Meet the new year, same as the old year

The North American markets seem to have hit a bit of a wall as of late. For the longest time, the markets have climbed higher and higher, even in the face of some difficult economic news. Is this the beginning of a downward move that could eat away at the profits investors have enjoyed for the last eight months? Or, is this the pause that refreshes the market, allowing it to move higher?

I have received a few calls recently asking me if I have changed my view on the direction of the North American markets. My answer has been no. I still maintain that the underlying fundamental reasons why the stock markets have risen to the levels of today are still intact to take the markets to the next level. These reasons are a low interest rate environment, no tax increases and accommodative policy from the U.S. Federal Reserve .

Some of today’s fears that are spooking individual investors are the exact same as they were a year ago, among them are a weak U.S. dollar, higher commodity prices and a European debt crisis — it doesn’t seem like much has seemed to change in the past 12 months. We even have a volcanic eruption in Iceland again, which is causing trouble for airlines and the travel industry. In my opinion, like last year, the North American markets will climb this wall of worry again and investors looking for growth in their portfolio will find it. My thoughts at the beginning of the year were that 2011 would be very similar to 2010, and so far that seems to be the case in many aspects.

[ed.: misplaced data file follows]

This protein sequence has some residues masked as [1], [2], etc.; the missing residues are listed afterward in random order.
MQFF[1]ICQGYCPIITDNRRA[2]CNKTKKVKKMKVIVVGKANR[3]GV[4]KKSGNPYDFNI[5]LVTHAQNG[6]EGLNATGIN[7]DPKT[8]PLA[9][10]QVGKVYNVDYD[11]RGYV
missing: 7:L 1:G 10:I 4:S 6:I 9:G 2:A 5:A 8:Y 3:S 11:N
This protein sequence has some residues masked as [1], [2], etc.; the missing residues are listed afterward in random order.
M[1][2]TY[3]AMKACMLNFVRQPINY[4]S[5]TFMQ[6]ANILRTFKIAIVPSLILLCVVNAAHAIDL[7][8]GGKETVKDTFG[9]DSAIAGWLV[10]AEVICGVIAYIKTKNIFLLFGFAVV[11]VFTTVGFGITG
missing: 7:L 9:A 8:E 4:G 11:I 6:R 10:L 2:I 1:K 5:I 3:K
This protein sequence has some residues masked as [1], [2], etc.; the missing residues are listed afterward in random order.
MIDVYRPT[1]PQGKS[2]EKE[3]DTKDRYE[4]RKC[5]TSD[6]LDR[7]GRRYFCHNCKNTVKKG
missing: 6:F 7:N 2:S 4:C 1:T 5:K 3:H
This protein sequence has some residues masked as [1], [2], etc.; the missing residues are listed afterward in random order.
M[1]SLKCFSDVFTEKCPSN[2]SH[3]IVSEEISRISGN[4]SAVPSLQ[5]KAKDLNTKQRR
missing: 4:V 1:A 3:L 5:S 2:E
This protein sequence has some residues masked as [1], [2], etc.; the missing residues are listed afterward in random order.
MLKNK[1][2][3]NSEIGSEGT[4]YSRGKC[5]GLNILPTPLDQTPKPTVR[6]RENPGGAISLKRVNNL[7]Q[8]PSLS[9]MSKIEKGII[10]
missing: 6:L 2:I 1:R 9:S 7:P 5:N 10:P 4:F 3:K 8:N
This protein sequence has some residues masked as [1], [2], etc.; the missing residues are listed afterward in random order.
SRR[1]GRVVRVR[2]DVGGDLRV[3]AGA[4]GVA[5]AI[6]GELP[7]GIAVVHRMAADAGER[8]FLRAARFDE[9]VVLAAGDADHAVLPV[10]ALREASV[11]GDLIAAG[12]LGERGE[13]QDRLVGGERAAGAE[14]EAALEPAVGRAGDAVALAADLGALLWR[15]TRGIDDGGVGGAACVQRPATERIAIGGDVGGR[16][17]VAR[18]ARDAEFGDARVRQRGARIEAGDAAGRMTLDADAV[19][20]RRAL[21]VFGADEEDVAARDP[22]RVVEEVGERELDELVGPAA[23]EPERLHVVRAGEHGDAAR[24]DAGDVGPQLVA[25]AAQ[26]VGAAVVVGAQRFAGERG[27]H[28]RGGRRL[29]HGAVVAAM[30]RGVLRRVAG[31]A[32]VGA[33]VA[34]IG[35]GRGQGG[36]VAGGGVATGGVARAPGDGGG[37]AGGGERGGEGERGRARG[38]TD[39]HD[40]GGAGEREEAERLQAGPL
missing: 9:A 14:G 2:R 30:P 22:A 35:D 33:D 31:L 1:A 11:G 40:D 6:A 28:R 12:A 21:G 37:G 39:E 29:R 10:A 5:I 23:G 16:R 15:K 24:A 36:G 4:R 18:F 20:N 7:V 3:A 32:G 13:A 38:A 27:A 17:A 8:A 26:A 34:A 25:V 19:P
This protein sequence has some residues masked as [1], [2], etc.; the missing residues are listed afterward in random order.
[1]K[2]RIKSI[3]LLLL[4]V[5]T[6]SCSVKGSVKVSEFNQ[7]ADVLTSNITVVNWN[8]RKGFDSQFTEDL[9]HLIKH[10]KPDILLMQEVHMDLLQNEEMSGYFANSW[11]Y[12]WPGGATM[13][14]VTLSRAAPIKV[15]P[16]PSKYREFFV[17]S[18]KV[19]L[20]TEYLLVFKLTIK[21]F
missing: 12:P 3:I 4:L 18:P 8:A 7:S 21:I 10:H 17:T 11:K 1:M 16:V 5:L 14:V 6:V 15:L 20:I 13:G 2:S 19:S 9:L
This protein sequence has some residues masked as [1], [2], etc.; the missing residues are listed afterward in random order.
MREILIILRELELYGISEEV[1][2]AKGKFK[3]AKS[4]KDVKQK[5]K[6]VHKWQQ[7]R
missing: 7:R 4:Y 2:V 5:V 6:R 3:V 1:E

If you are an investor looking for growth in your portfolio, I recommend continuing to buy the dips. When the market has those brief sell-offs, consider them as buying opportunities. Many analysts still believe that the second half of the year will be a good one and the market will have another strong rally towards year end. I agree with this theory. Thus, some of the sectors that make sense to me to invest in are still the sectors that outperform in an expanding global economy. Selective positions in the technology and agriculture sectors make sense based on recent pullbacks in their pricing. Some of the telecom names are paying what I would call great dividends and can provide capital gains as well. Lastly, I believe the financials sector here in Canada can be the backbone of any growth or growth and income portfolio.

Thus, as I have said many times, if you are an investor looking to grow your portfolio, with today’s interest rates still very low by historical standards, I believe you must be in the equity markets in some capacity. The fixed income (bond or GIC) options are still having a difficult time keeping up with the rising cost of living.

If you have any questions regarding the above article or are looking for an investment adviser to help you with your portfolio, please visit my website at www.investmentadvisorgta.com. I will be glad to speak with you!

Allan Small is an Investment Advisor with Dundee Securities Corporation, a DundeeWealth Inc. Company. This is not an official publication of Dundee Securities and the author is not a Dundee Securities analyst. The views expressed are those of the author alone, and are not necessarily those of Dundee Securities or Metro Canada.

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